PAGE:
3. When a Nursing Home is Necessary: How Not to Break the Bank Paying for It

Lesson

Situations that appear to be very challenging MAY require more intensive intervention, including finding a facility for the person in need.  To avoid undue pain and suffering for all parties, as well as crippling financial options, don’t wait for the situation to become unbearable.  Getting reliable and practical advice in a timely manner can make a tremendous difference in the outcome.

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Background

This situation involved a young couple who called me as a referral by a nurse colleague, who knew me from a previous client.  I met with them in their home and the woman said, “We’re taking care of my father.”   They struck me as being kind of young; in their late 30s.  We met in their house and the father lives downstairs, and they have a 7-year old son and in addition she was about 6 months pregnant at the time. She has since had the baby and everything is fine.

Current Situation

They called me thinking that they really didn’t need too much, and since they’re personal friends with this nurse, she told them to speak with me.  They just wanted to hear what I had to say and if I had any ideas that could help their situation.  I spoke with them first and then I met the father.  My immediate reaction was how can they possibly do this with so little help.  They have one child; are about to have another, and they’re running up and down the stairs all day long taking care of the father.  He’s got dementia, is defecating on the floor, and he’s got no understanding of what his limitations are, so at any moment he can jump up and fall down.    He’s very nasty and he’s not receptive to having any caregivers, paid or unpaid.   I’m struck by how little help they have and how they can possibly do this.  I tell them I really think this is heading towards a crisis, if it isn’t one already, since she’s about to have a baby.  From my perspective it doesn’t quite make sense, “You could have round the clock care almost immediately.”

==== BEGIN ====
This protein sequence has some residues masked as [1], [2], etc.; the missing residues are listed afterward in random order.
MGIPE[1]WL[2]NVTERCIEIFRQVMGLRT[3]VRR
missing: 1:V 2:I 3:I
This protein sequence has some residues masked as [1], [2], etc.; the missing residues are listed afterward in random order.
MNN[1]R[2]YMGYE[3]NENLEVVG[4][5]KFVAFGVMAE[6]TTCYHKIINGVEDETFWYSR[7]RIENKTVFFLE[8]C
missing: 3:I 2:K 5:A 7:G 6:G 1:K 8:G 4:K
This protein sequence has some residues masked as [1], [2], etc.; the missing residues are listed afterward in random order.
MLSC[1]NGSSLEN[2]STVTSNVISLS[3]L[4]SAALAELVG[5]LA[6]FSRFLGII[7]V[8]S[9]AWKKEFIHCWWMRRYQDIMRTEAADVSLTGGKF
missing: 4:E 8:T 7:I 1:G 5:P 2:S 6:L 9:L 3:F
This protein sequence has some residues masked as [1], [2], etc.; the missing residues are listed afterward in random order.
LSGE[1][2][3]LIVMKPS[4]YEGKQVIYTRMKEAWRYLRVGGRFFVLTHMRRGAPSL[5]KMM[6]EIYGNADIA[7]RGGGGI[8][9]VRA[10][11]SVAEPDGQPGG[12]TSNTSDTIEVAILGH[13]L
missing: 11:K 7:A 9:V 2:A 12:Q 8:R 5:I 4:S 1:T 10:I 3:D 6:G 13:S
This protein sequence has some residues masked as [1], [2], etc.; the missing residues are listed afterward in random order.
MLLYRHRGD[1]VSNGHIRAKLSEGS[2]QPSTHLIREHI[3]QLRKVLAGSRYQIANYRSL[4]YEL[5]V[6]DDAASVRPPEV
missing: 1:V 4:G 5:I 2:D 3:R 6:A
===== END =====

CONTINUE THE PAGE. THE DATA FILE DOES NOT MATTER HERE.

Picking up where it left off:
I then talked about Medicaid planning and they thought, “That’s interesting.  We want just 8 hours.”  They started with that and it eventually increased to full-time care.  We ended up talking for about 3 hours, and it comes out that they’ve been taking care of this guy for three years.  They rescued him from the other daughter who was about to abandon him, and then bought a house that could also accommodate him, and they’ve done this for this for three years.   Then it comes out that what they really wanted, but were feeling helpless about because they had tried and didn’t get anywhere, was to place him in a nursing home because, in fact, they couldn’t care for him.  It was a tremendous drain on them, emotionally, and in every kind of way; it was just too much.

From their initial presentation of “we’re doing fine, we don’t need that much help,” progressed to, in fact, “that we need more help than we think is available, and it’s kind of hopeless and we’re just stuck here.  We’re just going to plug away and do the best we can."

The first scenario was if we can get all this home care, let’s do that.  And then, a couple of months went by, she had the baby, a new crisis developed.  He went into the hospital, and they thought, we can place him in a nursing home right from the hospital.  And they thought it was all set because the doctor assured them he would get him into the nursing home where he, the doctor, worked.   But the Medicaid situation fell through because they didn’t present the facts to the nursing home Medicaid worker the right way.

Steve’s Role

I reviewed the Medicaid situation in terms of the nursing home perspective, and I saw that he was eligible, but I could see where it needed to be presented differently. It was somewhat complicated, and needed to be presented by a lawyer, not just a social worker, because they wouldn’t buy it from me.   I said, I know this great lawyer, and he will present the facts in such a way that the nursing home will agree that there is no risk that Medicaid will be denied, and they’ll probably admit him before the Medicaid is approved, on a Medicaid pending basis.

Sure enough, we met with the elder law attorney, and I presented the facts to him.  It was crucial for me to be there to present the facts in a way that was relevant for what he needed to know, so that he could say that this was a sound way to proceed. He reviewed the facts of the case while we’re all sitting there, and he said, “This is fine, and I’ll take care of it.”  And, sure enough, within a couple of weeks, it was all done, he was placed in the nursing home and they did not have to lay out any money, because of the Medicaid pending status.


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